The process of becoming somebody and finding our way to genuine community, which I regard as the evolutionary directive of our species, is a hero’s journey fraught with pitfalls and dead ends. If we were driven and determined by a force entirely outside our control, we would have arrived at our apotheosis [see definition 2] long before now.
But with the introduction of self-conscious awareness our ultimate success in realizing that aim gets complicated.
Over the long course of our history, the complications attending our way to genuine community correspond to great shifts or transitions which consciousness must successfully negotiate. In this blog I have been developing a theory of religion (from the Latin religare, to tie back) as the mediating system of stories, symbols, and sacraments (ritual practices) that facilitate our construction of meaning and keeps us oriented on the journey.
My diagram identifies three relatively stable modes of consciousness and two transitional phases between them. The more stable stages represent periods when religion is confidently doing its job, while the phase transitions from one stage to the next are where things tend to go awry. In this post we will follow the path to its fulfillment, defining those stages and diagnosing the various deformations and pathologies that result when the move between them gets complicated.
Communion and community sound like they should be synonyms, but in fact their distinct meanings are critical to understanding my model. We’ll get to community eventually, but let’s define communion as the preconscious state of oneness. Historically (for our species) and developmentally (for each of us as individuals) this mode of consciousness is prior to – and importantly continues to underlie and support – the awareness of ourselves as self-conscious centers of sentiment, personality, and will.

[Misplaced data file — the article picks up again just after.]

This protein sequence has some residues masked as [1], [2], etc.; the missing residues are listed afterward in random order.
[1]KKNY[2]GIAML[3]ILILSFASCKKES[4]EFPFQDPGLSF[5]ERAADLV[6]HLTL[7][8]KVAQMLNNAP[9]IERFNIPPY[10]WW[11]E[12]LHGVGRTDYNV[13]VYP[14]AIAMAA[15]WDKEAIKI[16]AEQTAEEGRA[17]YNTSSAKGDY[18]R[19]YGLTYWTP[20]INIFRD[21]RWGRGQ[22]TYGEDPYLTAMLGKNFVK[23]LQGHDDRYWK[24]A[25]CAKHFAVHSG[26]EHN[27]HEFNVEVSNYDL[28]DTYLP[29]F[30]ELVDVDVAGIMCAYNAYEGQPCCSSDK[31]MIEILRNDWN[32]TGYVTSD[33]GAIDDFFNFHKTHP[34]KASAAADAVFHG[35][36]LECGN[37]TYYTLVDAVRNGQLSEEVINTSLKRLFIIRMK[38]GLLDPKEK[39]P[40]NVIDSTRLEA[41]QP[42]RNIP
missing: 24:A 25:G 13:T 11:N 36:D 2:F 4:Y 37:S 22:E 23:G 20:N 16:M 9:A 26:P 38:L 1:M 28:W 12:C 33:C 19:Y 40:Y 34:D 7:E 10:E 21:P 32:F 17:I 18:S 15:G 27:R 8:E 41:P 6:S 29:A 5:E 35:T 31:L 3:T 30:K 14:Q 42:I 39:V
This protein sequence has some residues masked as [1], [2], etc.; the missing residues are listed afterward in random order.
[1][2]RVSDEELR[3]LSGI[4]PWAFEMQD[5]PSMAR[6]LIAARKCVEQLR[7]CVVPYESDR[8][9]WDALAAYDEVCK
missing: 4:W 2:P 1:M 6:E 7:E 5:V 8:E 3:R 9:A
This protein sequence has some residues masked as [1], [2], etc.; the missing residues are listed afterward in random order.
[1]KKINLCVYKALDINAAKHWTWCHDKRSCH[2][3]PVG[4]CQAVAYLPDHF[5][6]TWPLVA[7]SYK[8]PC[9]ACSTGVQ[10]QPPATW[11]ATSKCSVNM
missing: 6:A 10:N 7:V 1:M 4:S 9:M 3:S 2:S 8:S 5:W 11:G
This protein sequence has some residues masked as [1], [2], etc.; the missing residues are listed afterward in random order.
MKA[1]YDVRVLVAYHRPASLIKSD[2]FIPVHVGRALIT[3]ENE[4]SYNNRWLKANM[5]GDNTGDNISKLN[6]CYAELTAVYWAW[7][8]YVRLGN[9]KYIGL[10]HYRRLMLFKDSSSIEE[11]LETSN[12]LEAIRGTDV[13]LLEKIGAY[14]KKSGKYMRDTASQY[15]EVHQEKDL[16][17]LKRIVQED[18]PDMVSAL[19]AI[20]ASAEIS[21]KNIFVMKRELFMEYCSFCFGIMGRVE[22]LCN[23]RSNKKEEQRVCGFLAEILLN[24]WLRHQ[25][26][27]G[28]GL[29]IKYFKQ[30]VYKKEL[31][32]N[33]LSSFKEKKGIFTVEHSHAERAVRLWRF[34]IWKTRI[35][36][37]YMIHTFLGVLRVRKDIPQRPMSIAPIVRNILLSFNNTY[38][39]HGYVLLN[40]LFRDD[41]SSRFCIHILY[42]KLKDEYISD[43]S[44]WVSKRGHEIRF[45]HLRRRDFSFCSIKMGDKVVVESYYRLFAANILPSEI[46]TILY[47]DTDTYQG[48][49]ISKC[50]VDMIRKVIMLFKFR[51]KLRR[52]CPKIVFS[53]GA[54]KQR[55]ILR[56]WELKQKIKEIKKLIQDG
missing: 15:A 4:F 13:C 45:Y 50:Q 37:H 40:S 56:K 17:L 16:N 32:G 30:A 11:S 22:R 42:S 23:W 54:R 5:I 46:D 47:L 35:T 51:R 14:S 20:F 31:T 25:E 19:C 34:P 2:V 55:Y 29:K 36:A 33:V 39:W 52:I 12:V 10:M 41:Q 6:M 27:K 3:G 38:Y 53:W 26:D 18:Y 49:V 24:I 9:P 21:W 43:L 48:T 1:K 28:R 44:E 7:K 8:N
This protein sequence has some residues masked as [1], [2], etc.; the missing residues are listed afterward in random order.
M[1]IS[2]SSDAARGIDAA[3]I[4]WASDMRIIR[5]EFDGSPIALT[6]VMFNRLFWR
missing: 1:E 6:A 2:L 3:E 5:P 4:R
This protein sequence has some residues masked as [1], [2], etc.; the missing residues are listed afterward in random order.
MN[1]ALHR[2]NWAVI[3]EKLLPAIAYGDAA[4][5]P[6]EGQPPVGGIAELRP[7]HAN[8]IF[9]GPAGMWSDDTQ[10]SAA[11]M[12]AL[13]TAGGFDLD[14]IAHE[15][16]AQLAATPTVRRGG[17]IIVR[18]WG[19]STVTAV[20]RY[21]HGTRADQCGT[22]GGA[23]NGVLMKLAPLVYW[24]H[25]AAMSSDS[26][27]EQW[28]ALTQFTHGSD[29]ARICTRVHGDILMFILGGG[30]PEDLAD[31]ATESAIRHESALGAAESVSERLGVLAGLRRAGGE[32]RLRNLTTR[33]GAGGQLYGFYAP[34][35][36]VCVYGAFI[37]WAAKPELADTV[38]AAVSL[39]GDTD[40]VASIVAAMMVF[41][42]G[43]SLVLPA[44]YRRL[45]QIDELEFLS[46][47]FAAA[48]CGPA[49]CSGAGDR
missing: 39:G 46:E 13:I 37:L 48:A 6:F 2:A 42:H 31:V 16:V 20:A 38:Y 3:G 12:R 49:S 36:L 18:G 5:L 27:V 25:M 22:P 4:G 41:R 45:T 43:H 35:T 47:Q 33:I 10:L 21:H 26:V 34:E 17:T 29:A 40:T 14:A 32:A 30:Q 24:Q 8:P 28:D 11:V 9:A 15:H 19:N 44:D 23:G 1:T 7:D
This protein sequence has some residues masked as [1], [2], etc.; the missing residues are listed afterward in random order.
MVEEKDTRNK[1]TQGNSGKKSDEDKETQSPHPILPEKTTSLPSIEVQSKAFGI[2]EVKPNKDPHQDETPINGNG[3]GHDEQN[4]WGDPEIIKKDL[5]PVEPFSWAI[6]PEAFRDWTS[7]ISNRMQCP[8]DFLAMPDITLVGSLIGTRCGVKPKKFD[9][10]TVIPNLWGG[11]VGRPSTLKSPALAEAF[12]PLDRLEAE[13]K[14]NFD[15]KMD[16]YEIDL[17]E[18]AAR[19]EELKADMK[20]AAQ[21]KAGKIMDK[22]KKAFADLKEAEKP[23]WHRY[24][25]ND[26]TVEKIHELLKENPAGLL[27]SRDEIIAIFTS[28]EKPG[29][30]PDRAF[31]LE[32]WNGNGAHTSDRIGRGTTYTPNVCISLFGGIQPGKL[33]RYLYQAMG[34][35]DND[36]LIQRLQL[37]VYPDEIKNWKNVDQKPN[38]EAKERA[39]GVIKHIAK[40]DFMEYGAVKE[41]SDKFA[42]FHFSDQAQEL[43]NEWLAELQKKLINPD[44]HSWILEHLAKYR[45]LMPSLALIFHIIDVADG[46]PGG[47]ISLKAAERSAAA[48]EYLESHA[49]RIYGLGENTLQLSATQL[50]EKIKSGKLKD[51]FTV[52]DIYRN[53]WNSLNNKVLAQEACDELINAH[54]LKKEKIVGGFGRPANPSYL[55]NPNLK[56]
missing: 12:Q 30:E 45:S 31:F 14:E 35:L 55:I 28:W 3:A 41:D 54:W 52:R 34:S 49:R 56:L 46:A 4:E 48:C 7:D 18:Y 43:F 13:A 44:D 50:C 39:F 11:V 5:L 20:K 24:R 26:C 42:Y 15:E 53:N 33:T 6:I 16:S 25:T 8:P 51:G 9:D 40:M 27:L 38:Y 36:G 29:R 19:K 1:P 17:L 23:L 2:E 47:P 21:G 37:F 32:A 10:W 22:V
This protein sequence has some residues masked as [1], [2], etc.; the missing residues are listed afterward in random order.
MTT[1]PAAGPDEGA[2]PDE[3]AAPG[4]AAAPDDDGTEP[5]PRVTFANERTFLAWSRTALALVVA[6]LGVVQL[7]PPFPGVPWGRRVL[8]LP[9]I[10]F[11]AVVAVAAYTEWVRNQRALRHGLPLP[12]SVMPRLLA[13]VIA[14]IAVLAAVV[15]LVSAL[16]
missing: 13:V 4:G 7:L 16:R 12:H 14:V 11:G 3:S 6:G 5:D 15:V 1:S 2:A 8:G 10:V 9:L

The religion of this period is animism, and its job is to orient us inside the forces and rhythms of life. We’re not yet agents in life, managing an identity and making choices, but rather patients or ride-alongs on these mysterious currents moving through and all around us.
We can try to remember back to early childhood and what life was like before language equipped our ability to divide and isolate this moving picture into countless pieces. Or we can let awareness drop, right now in this moment, below our center of self-conscious ego and into the sentient organism of the body – not “our” body, since a conceit of ownership is just one of the ego delusions.
Even the possibility of dropping below the center of self-conscious identity presupposes an established center from which such a descent might be accomplished. This reminds us that the consideration of our topic of religion and human transformation will always take place from the particular vantage point afforded by our ego. From that vantage point the clarity of our perspective will be a function of how we got there, and what complications we suffered on the way.
Theism is the religious paradigm dedicated to the construction of personal identity, tribal membership, and a coherent moral order. Its deity warrants this moral order, serving as the final arbiter of right and wrong, of who’s in and who’s out, as well as the exemplar of what devotees regard as proper character and ethical virtue.